Pictures of the Galibier

Having been fond of saying ‘you just don’t seem to be able to do the Galibier justice with a photograph’ I’m happy to say I’m (at least to some extent) wrong.

There’s a great set of photos on flickr (thanks to DaveM who’s been searching for pictures even though he’s *never* doing the Marmotte again :-) ).

Elliptical or Rotor Cranks

I have been boldly predicting for some time that elliptical or rotor cranks have no effect on cycling performance.

It would seem that my instinct and logic were good as this study by the Journal of Sports Science and Medicine says this

“These results suggest that the Rotor system has no measurable impact on time-trial performance.”

Though of course a study was not required.  Despite some big name (and dare I suggest somewhat cynical) riders using non-circular cranks, notably Sastre and Wiggins, it is clear that they do not work. 

It would be trivial to prove that they work.  Simply get a rider or two to do a couple of sessions with a power meter.  If they record more power with elliptical cranks they work.  If they don’t, then they don’t. 

Is it really possible that this simple test has eluded the pro pelaton?  Given the lengths that riders go to to attain marginal benefits, if they could simply change their chainset and get some ‘free’ power would they not have already done this?  You betcha.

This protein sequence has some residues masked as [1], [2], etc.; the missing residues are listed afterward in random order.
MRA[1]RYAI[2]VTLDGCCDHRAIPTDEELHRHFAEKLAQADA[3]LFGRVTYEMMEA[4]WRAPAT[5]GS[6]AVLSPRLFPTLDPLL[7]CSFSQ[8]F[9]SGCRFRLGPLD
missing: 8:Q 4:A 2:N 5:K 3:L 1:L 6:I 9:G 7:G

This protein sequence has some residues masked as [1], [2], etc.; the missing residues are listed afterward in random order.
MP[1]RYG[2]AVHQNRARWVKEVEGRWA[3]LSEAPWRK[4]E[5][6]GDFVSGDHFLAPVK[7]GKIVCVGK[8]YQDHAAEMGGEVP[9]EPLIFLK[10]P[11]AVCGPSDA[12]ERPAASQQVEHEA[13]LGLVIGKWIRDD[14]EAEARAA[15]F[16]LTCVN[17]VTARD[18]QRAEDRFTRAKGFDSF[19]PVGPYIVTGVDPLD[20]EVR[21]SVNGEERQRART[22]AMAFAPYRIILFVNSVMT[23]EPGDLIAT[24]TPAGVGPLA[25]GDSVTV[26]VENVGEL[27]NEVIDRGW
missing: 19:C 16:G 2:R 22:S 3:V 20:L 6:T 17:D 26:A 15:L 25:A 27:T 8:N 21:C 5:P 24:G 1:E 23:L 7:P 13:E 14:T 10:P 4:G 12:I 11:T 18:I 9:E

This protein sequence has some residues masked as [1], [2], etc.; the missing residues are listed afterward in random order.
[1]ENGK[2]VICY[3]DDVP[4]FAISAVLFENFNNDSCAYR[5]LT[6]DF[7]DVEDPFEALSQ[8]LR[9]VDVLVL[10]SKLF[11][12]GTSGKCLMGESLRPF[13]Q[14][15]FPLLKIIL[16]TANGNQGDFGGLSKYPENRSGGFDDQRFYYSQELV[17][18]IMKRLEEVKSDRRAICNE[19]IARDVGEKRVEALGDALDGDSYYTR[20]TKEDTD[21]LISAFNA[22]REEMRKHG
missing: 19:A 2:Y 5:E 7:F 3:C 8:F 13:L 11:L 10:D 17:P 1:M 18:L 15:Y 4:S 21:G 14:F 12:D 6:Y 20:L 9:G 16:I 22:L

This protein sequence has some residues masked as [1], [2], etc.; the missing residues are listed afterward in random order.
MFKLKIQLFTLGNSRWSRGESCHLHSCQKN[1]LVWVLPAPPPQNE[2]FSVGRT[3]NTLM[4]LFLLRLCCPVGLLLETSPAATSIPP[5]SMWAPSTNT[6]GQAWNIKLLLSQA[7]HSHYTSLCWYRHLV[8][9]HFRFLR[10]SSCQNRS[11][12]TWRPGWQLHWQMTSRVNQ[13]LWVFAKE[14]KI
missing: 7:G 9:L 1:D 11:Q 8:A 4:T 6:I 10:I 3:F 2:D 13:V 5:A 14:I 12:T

Taxing Cyclists…

In this article in the Scotland on Sunday it suggests that the Scottish Government is considering a ‘road tax’ for cyclists.

I’m not opposed to this idea in principle, although there are a couple of issues that are hard to resolve

  • How much should it cost?  Obviously cyclists don’t use major roads which are the focus of most road building.  In terms of ‘wear and tear’ I’d suggest that cycling causes rather minimal damage, certainly compared to other vehicles on the road.  However, I think that most cyclists would be happy to pay tax if they saw improvements in road safety.
  • How an earth would it be enforced?


But mostly I think I’d agree with it on the grounds that it’s one less argument for the minority of drivers that are also rather unreasonably about cyclists using the road network. 

The ‘you don’t pay tax so you shouldn’t be on the road’ argument is a rather weak one but  I think that paying a tax would help to legitimise cycling on the roads .  At risk of sounding a little snobbish however, acts of aggression on the road tend to come from the lower echelons of society and, on balance, one suspects that the tax burden that falls on the average cyclist is rather more than that of the accuser.

Furthermore I’d contend that most cyclists are (generally reluctant) drivers too and therefore subsidise the cost of roads as they pay a full road tax but choose not to drive every day, reducing congestion but also the ‘wear and tear’ of the roads.